Study Guide

The Diary of Anne Frank (play) Love

By Frances Goodrich and Albert Hackett

Love

Ooo la, la—someone's in love. We're just all a'flutter here. Our little Anneke is growing up. She's gone from teasing boys to having actual, deep conversations with them. Pardon us while we sniffle into our Kleenex.

We're hoping you can relate. Have you had a first date yet? A junior high dance? Even if you haven't had your first crush or even spoken to that certain someone, it's bound to happen sometime. Our lesson in love is that, oddly enough, the world doesn't stop because of war. Kids grow up, fall in love, and the planet just keeps spinning. And we are very grateful for that.

The writers of the play know just what to focus on to get the theme of love across to us. Even though Anne and Peter are scared out of their minds, and trying to deal with a very adult situation, there's still room for young love. They're typical teens trapped in an atypical situation and we're so proud of them for keeping things going while the world is stirring. Some things never change—and that's a good thing.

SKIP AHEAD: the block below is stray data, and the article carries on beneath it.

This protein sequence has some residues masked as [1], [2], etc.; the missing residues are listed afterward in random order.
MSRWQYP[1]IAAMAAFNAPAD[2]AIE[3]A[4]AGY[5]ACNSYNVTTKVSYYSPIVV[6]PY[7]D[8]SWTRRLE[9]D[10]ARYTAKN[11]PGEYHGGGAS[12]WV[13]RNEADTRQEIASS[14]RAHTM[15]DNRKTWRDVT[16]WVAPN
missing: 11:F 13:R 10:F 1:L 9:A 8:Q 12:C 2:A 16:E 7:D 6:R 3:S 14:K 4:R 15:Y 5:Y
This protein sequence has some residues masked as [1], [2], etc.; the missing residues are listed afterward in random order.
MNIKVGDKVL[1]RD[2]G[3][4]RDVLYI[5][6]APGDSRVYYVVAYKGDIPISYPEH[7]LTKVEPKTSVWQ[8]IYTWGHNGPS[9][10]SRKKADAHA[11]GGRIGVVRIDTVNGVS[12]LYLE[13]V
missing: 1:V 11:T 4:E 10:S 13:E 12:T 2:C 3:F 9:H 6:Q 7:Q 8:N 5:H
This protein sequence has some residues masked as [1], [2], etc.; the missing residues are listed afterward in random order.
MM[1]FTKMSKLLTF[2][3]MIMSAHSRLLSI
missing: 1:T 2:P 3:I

Questions About Love

  1. Is Anne really in love, or is Peter the most available guy out there?
  2. Think about love from a few different angles: loving someone as a friend or family member and passionately loving someone. In which way do Anne and Peter really love each other?
  3. How is the love between Mr. and Mrs. Frank different than the love between the Van Daans?
  4. How is familial love (between sons and daughters and mothers fathers) portrayed in the play?

Chew on This

Anne and Peter aren't really in love; instead they experience a deep, abiding friendship.

Anne loves her mother just as much as her father; she just struggles to understand it.

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